The next day she put me on a horse, a stocky pinto mare, and told me I would be a true horsewoman when I had fallen off 100 times. I kept count. Falls 34 to 40 happened on one day. After each tumble, I limped over and dragged myself back onto the horse, my blonde nemesis watching astride the fence. I logged every fall, named the resulting scars on my knees, forehead and shins.
The farm was a hard place for the vulnerable. I struggled to be tough enough to survive not only accidents and falls but also sexual and physical abuse. I lost what little faith I ever had in God and focused on being physically strong, taking any dare, riding any horse. Whatever softness I had was reserved for animals, whose suffering I could alleviate in small ways.
I stole peanut butter from the buckets in the kitchen and fed a bear cub whose mother we had killed and eaten (the image of the mother bear haunts me to this day). I sneaked bread to the skinniest cows and mourned the death of each chicken, goat and dog. I wrote their eulogies on notebook paper and hid them in a coffee can.
We left Evergreen when I was 11 and returned, penniless, to Massachusetts. I was angry, traumatized, feral. I took jobs in stables and cow barns just to be near animals. My life began a slow, upward arc that finds me now volunteering for animal rescues and working at a historic farm.
Though I am a vegetarian, I came to it late and am moderate in my advocacy. The pledges I made to the carcasses of skinned goats I loved are faintly remembered. The blonde girl is now my friend on Facebook, and we don’t talk about Evergreen.
The killing of George Floyd during a worldwide pandemic, with children in cages and people disrespecting the sick and dying, sent me into a place I had not been since the darkest days of my youth.
The Massachusetts Society for the Prevention of Cruelty to Animals called to ask if we could take three skinny sheep at the historic farm I manage. I said no, worried that the staff and volunteers were already overstretched. That afternoon I paced around the house, made a donation to a civil rights advocacy group, read increasingly desperate pleas for justice online and added my voice to them.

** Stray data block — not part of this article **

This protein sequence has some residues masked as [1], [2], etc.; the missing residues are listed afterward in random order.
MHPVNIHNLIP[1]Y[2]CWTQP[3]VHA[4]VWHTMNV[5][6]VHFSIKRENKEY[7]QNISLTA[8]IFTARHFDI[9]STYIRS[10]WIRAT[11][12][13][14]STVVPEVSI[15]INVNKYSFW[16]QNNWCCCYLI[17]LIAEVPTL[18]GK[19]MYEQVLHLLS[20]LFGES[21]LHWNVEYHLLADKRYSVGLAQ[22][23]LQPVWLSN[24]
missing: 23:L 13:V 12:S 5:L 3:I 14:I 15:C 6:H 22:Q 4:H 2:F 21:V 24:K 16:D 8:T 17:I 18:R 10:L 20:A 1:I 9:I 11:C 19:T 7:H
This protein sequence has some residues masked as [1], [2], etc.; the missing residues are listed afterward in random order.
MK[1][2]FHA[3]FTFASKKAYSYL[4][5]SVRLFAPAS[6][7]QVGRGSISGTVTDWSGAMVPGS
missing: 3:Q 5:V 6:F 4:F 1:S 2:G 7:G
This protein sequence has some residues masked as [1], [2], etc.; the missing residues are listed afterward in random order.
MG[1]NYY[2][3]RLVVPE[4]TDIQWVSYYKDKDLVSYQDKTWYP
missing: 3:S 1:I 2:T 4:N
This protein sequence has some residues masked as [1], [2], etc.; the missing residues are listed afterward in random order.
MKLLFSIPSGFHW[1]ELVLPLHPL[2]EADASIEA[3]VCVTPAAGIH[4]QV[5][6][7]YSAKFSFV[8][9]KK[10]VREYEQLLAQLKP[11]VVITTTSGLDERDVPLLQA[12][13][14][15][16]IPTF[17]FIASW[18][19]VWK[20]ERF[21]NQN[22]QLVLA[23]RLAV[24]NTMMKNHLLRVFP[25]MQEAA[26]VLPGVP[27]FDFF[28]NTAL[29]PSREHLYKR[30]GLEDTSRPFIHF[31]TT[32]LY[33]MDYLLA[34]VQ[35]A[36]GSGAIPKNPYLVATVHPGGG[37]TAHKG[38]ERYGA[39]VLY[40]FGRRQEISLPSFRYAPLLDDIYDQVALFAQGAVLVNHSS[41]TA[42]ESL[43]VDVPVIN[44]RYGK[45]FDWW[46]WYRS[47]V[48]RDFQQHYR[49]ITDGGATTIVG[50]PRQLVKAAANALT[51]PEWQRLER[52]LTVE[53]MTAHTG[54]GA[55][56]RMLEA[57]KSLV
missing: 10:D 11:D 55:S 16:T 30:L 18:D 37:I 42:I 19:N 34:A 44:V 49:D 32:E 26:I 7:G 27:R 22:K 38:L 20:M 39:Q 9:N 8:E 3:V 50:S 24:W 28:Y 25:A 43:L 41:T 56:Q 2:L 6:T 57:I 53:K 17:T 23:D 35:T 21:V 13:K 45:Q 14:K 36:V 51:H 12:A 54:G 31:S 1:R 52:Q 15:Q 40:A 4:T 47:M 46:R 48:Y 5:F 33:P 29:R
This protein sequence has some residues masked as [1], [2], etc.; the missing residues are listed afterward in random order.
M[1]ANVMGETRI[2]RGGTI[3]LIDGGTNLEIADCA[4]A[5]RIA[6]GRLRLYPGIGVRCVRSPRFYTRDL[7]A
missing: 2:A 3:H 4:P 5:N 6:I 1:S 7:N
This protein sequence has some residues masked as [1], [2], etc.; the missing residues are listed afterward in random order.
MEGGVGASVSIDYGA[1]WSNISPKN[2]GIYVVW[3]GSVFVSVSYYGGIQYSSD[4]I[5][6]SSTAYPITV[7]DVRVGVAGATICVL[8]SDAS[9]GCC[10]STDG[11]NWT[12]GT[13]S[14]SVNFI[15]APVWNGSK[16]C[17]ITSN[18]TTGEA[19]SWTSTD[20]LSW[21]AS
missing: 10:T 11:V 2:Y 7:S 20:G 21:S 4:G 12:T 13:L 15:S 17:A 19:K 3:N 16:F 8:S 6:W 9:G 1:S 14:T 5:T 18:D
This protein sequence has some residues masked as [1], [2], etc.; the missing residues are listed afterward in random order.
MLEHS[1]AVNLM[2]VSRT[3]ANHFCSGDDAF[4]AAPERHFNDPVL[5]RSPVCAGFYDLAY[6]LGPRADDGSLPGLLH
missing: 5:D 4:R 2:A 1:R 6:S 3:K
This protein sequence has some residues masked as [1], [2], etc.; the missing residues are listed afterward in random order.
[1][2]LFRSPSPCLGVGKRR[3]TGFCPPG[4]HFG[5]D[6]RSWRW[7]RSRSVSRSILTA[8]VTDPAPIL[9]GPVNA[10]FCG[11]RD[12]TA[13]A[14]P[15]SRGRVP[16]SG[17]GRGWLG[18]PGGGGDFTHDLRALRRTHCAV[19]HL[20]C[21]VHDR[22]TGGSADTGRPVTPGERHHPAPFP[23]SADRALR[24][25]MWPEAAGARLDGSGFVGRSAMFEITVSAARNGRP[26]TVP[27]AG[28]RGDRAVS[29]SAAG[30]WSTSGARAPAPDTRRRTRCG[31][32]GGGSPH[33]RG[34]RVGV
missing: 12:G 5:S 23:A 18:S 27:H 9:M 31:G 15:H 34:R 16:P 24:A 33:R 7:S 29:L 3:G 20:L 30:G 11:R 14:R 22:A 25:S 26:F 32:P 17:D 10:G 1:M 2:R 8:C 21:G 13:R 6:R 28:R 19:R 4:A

My husband came home from the brewery that night exhausted and depressed. They had laid off their staff. He was running the canning line alongside the owner.
I told him about the sheep, about how helpless I felt.
“Tell me what we need to bring them here,” he said.
The next day he looked up “sheep shelter” on YouTube and began working on a hoop house, a temporary home for the sheep so we could take them immediately and begin work on a barn. They arrived the following week, three toothless, skinny old ewes.
A week after that I got a call about a young goat. We added him to the group, and within days, a small barn arrived on a flatbed truck. I threw all my fear, frustration and hope into pounding fence posts, hauling water, dispensing medication and ear scratches. James got up early to chop carrots and apples for them. He sang them songs and ordered bells from the Alps with their names engraved.
In June, the M.S.P.C.A. called again. A former carriage horse needed a retirement home. He was massive — 6 feet 2 at the shoulder — and needed to be placed with someone with “draft horse experience.”
I hung up and cried, thinking of all the big, tired, kind-eyed horses from my childhood, pulling plows and wagons and balers, dropping their massive heads so I could rub their sweaty necks. James didn’t skip a beat when I told him about the carriage horse.
“Tell me what we need to do,” he said, and we started building. James was dirty and grumpy — a city slicker trying to learn to manage all the complex human and animal needs that suddenly had become his responsibility.
The horse arrived a few days ago — skinny, a little wary, magnificent. We already had laid more than 100 fence posts and added five chickens and two turkeys. These animals will never mean to him what they mean to me — the fulfillment of dozens of tearful promises I made decades ago.
For him, this is the fulfillment of just one promise: to count my scars, to ask me how I got them and to love me as I am.